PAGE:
- Get Back on Track
- How to Stay Energized All Day with Natural Supplements
- 3 Yin Yoga Poses for Stress
- Mediterranean Spiced Lamb Stew with Apricots and Coriander
- Sharpen the Mind
- “TEA”RRIFICALLY Healthy Winter Gifts of Warmth
- Celeriac, Truffle, Smoked Bacon and Thyme Soup
- Make 3 Easy Meals in Mugs
- Going the Extra Mile
- Increase Athletic Performance with Ubiquinol and NADH
- 7 Things I Wish I knew When I Started Running
- Giving Kids a Back to School Boost
- This Kitchen is for Dancing
- Vegan Marinara Meatballs
- Cauliflower Turmeric Soup
Pure Shea Butter for Dry, Itchy, Winter Skin
Painful chapped lips, stubborn cracked, dry heels and the rash and itching of skin conditions like eczema all seem to worsen in the winter months due to the dryness, and the colder temperatures.
Most of us experience some form of dry to severely dry skin. Some of us even experience flare-ups of conditions, such as eczema, skin rash, skin cracking, skin itching and psoriasis because of the dry air, and lack of moisture.
Feel good in your own skin again with shea butter
Natural shea butter is made from a vegetable oil extracted from the seeds of the fruit produced by the shea tree. Shea trees grow wild in 19 countries across the African continent, with Burkina Faso, which has shea trees on 75% of it’s territory being the country with the largest numbers of shea trees in the world.
It takes five years for the shea tree to mature and start producing fruit, with some trees continuing to produce fruit up to 200 years. Shea butter in its pure form is rich in vitamins A, E, D, and F, and offers natural sun protection. As a result, shea butter has a high level of usaponifiables or healing properties ranging between 7-12%, compared with only 2-6% for other seed oils, such as avocado and coconut oil. Because of its high potency, people in Africa have been using shea butter over the last five-thousand-years for cooking, skin care and healing, as well as ceremonial rituals.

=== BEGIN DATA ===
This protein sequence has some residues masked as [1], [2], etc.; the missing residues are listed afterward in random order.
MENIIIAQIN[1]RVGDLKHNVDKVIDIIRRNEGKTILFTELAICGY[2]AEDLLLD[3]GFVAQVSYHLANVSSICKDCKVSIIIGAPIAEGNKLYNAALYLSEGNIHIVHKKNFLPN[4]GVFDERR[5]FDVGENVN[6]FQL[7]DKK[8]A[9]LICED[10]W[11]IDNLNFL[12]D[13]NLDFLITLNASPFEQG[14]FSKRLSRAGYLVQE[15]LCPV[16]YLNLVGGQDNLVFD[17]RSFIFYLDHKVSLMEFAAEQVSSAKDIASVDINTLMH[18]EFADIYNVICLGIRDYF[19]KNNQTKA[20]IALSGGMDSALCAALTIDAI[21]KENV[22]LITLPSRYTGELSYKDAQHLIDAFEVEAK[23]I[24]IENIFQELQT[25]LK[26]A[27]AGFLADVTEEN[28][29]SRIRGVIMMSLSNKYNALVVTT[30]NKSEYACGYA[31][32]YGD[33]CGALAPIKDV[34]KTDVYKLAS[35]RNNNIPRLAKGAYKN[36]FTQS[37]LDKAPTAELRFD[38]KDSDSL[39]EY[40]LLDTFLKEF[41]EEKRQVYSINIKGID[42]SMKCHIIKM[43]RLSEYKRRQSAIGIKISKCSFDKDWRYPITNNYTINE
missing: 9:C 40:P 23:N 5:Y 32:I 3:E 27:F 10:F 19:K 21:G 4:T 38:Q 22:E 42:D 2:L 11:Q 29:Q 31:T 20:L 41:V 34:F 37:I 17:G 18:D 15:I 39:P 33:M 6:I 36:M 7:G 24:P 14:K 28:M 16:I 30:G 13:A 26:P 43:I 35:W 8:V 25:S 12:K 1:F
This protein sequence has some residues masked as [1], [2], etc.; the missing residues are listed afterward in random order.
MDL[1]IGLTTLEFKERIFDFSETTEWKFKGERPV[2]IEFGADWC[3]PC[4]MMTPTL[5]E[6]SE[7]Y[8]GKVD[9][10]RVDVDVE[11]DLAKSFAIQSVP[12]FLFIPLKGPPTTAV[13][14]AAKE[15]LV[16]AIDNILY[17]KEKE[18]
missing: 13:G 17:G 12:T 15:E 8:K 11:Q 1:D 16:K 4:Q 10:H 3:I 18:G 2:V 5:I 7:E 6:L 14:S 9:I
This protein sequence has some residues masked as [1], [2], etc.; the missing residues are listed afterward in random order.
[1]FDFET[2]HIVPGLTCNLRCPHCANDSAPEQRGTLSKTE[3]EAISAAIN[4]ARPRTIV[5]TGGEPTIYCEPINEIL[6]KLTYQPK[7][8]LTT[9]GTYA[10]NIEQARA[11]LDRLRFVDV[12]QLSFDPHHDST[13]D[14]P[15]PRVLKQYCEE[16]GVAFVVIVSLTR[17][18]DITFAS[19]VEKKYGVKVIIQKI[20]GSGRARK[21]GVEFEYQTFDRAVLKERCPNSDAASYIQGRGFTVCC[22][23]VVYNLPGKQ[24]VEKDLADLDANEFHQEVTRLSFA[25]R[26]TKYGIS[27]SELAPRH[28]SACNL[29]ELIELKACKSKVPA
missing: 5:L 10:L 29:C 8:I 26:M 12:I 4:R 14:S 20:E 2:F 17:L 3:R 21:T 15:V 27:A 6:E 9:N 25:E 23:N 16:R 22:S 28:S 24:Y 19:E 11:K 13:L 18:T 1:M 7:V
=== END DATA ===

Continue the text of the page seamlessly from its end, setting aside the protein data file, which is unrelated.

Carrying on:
Gaining popularity, but at least 80% pure shea butter offers the most care. Shea butter has gained popularity in the food and cosmetic industry in the last 25 years as an ingredient in chocolate manufacturing, as well as in creams, lotions, shampoos, and conditioners. Pure shea butter, or lotions and creams with at least 80% shea butter provide the most moisturizing, protection for the skin from harsh winter conditions, as well as rejuvenating, and regenerating it.
Shea butter for skin conditions
Pure shea butter, or pure shea butter combined with other pure essential oils however, are the best options to use for conditions such as eczema, rashes, itching, skin cracking and peeling, as well as arthritis pain and other joint pain.
Pure shea butter does not clog the pores, but rather penetrates deep inside the skin to provide rich moisture, and start the healing from inside out.
Quality shea butter brings a better quality of life
Pure shea butter has a nutty, smoky smell that might vary from mild to strong, to very strong. Pure shea butter also varies in colors from yellow to ivory and white based on the maturity level of the seeds used to prepare the butter. The variance in color and smell of shea butter does not have any bearing on quality. The quality of pure shea butter is rather a function of the quality of the seeds used to prepare it as well as the way it has been prepared. The traditional way of making shea butter is by far the best way to make the highest quality shea butter with the highest healing properties and nutrients. The traditional way of making shea butter also affords many women with economic opportunities, which is the reason why shea butter is known as the woe’s gold.
Pure shea butter naturally hardens in cooler weather. Melt the butter between the hands or fingers this winter to warm, and apply, soothing and easing away dry skin naturally for healthy skin and a beautiful glow.
Saidou Maiga is the president of Maiga Shea Butter based in Cambridge, Ontario, Canada. For more information, please visit: www.maiga.com